'Full of colour, optimism and heaps of flavour, this one-pan wonder is a great principle recipe to have up your sleeve. By cooking the rice in the same tray, we don't have to turn on the hob (or face a pile of washing up!). Feel free to swap the peppers for whatever veg you have knocking around – think leeks, broccoli florets or slices of courgette. Plus, it couldn't be easier to make this vegetarian – check out the tip below for a bit of inspiration.'


  • 2 red onions
  • 3 mixed-colour peppers
  • 4 chicken legs, skin on, bone-in
  • 1 tablespoon Cajun seasoning
  • 4 cloves of garlic
  • olive oil
  • red wine vinegar
  • 1 mug of basmati rice (300g)
  • 4 tablespoons natural yoghurt
  • optional: extra virgin olive oil


  1. Preheat the oven to 200°C/400°F/gas 6. Peel and halve the onions. Tear up the peppers into big chunks, discarding the seeds and stalks. Place it all in a 25cm x 35cm roasting tray with the chicken, Cajun seasoning and whole unpeeled garlic cloves. Drizzle with 1 tablespoon each of olive oil and red wine vinegar, season with black pepper and toss well, turning the chicken skin side up. Roast for 40 minutes.
  2. Boil the kettle. Remove the tray from the oven and mash the soft garlic cloves into the tray juices, discarding the skins. Around the chicken, pour in 1 mug of rice and 2 mugs of boiling kettle water (600ml). Carefully cover with tin foil and return to the oven for 20 minutes, or until the rice is fluffy and the chicken pulls easily away from the bone.
  3. Season to perfection, then serve with dollops of yoghurt, a pinch of black pepper, and a drizzle of extra virgin olive oil, if you like.

Scruffy veg lasagne

While cooking his chicken traybake, the celebrity chef also cooked up a vegetable lasagne in the oven

'Making the most of frozen veg, this lovely rustic lasagne is a joy to make and eat. With layer upon layer of perfectly cooked pasta, an oozy cheese sauce and crunchy topping, it's a thing of beauty. What's more, you'll only need one pan – what's not to love?'


  • 1 leek
  • olive oil
  • 1 teaspoon dried mint
  • 160 g mature Cheddar cheese
  • 50 g stale bread
  • 2 heaped tablespoons plain flour
  • 2 teaspoons English mustard
  • 1 litre semi-skimmed milk
  • 300 g frozen peas
  • 500 g frozen broccoli
  • 250 g dried lasagne sheets


  1. Preheat the oven to 200°C/400°F/gas 6. Put a large shallow casserole pan on a medium-high heat. Wash, trim and slice the leek (see tip) and place in the pan with 1 tablespoon of olive oil and the dried mint. Season with sea salt and black pepper, then cover and fry for 5 minutes, or until soft, stirring regularly and adding a splash of water, if needed.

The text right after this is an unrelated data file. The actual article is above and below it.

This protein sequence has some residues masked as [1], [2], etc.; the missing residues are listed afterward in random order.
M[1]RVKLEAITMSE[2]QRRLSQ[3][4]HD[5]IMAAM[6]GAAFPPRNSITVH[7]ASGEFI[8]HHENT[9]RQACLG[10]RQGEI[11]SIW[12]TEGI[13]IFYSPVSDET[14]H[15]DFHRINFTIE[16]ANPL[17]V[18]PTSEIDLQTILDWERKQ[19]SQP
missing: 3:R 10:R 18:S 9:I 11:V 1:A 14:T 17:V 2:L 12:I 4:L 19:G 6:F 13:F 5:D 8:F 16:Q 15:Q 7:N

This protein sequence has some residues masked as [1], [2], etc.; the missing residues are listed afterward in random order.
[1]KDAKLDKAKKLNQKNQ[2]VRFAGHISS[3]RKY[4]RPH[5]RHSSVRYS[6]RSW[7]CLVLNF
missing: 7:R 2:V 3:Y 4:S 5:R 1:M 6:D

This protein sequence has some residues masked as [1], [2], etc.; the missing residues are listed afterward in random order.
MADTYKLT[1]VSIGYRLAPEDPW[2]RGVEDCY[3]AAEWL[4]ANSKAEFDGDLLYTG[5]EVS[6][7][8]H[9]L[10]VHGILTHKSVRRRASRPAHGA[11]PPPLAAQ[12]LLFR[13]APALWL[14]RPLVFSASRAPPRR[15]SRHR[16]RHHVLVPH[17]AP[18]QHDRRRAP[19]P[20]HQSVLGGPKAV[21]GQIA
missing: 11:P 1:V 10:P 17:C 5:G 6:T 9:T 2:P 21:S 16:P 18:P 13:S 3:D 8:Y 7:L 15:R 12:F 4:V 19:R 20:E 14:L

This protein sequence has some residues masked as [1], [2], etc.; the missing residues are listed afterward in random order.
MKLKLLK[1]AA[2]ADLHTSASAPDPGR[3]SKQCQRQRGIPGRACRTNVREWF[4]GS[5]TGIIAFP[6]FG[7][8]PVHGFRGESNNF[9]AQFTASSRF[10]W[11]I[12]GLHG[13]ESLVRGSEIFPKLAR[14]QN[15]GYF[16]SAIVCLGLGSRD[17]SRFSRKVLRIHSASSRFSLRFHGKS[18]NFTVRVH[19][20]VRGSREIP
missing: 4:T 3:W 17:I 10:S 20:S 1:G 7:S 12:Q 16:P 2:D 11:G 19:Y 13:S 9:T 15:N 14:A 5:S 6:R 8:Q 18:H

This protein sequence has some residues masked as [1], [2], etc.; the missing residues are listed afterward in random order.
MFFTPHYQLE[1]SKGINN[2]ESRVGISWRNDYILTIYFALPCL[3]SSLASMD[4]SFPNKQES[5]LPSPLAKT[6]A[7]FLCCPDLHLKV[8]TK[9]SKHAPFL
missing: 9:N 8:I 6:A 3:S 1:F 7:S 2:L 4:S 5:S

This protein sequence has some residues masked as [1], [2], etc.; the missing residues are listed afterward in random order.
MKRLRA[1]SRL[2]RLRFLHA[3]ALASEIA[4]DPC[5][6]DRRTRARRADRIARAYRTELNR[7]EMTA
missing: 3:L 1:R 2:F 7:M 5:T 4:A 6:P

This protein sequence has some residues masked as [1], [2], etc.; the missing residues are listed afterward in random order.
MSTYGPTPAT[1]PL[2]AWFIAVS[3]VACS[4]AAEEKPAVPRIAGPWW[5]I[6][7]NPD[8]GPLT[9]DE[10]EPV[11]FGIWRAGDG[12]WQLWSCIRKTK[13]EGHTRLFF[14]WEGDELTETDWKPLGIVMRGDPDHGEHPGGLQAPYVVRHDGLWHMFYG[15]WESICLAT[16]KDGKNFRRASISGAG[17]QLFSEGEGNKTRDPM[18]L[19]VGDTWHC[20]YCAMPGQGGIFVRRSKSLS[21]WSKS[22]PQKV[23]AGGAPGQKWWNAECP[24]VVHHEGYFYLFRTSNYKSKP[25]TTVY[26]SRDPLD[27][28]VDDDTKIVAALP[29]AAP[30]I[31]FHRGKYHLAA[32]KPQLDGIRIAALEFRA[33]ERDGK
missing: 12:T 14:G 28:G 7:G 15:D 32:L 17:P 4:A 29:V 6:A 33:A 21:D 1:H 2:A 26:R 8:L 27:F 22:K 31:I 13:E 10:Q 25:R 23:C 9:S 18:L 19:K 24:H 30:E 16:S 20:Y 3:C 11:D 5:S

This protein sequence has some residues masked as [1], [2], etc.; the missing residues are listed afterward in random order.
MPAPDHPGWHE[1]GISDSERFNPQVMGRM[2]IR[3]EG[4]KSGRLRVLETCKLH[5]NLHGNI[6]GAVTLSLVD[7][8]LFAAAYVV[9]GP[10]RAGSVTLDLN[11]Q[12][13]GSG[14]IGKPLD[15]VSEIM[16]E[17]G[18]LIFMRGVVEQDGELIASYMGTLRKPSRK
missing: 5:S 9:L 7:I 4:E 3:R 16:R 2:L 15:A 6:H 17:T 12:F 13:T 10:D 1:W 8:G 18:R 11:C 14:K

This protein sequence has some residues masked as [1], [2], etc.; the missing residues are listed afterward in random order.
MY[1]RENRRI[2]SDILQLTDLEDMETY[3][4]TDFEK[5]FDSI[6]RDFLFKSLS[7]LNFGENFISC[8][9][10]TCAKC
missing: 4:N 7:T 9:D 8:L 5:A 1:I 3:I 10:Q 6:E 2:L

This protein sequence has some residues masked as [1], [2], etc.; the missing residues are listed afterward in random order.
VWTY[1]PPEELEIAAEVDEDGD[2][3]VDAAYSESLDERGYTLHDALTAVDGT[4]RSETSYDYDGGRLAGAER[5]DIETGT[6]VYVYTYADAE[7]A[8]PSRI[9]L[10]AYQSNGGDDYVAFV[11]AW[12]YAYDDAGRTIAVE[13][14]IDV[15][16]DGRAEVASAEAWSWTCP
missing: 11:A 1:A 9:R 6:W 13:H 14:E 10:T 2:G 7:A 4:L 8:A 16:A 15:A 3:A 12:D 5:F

2. Meanwhile, coarsely grate the Cheddar and finely chop the bread to create rustic breadcrumbs, and put aside for later.
  3. Stir the flour into the leeks, followed by the mustard, and slowly stir in the milk to give you a loose white sauce, then add just half of the grated Cheddar and leave to blip away for a few minutes. Season to perfection with sea salt and black pepper, then stir in the frozen peas and broccoli.
  4. Snap in the pasta sheets, mix up really well to coat and separate, then pull some of the sheets to the top to create a top layer – use the back of a spoon to create some dips and wells.
  5. Toss the remaining Cheddar with the breadcrumbs, then scatter over. Finish with a drizzle of olive oil and bake for 20 minutes, or until golden and bubbling. Serve topped with an extra grating of Cheddar, if you like.

50/50 Bolognese

A hearty spaghetti was among the recipes which the celebrity chef included on the programme and claimed to be £1 per portion

'Make your meat go twice as far with this batch-cook beauty. I'm using half lentils and half minced beef or pork here, which means it's not only kinder to the planet, but your wallet, too. Plus, it's the gift that keeps on giving – there's so many fantastic ways to use up the leftovers. I love it tossed through pasta for a speedy spaghetti Bolognese (see the tip below), or topped with fluffy mash for a cheat's cottage pie. '


  • 2 teaspoons dried rosemary or ½ a bunch of rosemary (15g)
  • 6 rashers of smoked streaky bacon or smoked pancetta
  • olive oil
  • 750 g minced beef or pork
  • 8 cloves of garlic
  • 500 g fresh or frozen chopped mixed onion, carrot & celery
  • 5 tablespoons balsamic vinegar
  • 3 x 400g tins of lentils
  • 4 x 400g tins of chopped or plum tomatoes


  1. Put a large deep casserole pan on a medium-high heat. Pick and finely chop the rosemary leaves, finely slice the bacon or pancetta, and place it all in the pan with 3 tablespoons of olive oil, stirring regularly, until lightly golden.
  2. Stir in the mince, breaking it up with your spoon, and let it brown for 15 minutes, stirring regularly. Peel, finely chop and add the garlic, along with the chopped mixed veg, season with sea salt and black pepper and cook for another 15 minutes, still stirring regularly.
  3. Stir in the balsamic, cook away, then add the lentils, juice and all. Add the tomatoes, then half-fill each of the four tins with water, swirl around and pour into the pan. Bring to the boil, then simmer on a medium-low heat for 2 hours, or until thickened, stirring occasionally.
  4. Season to perfection, and enjoy as is, batching up extra portions to stash in the fridge or freezer for future meals.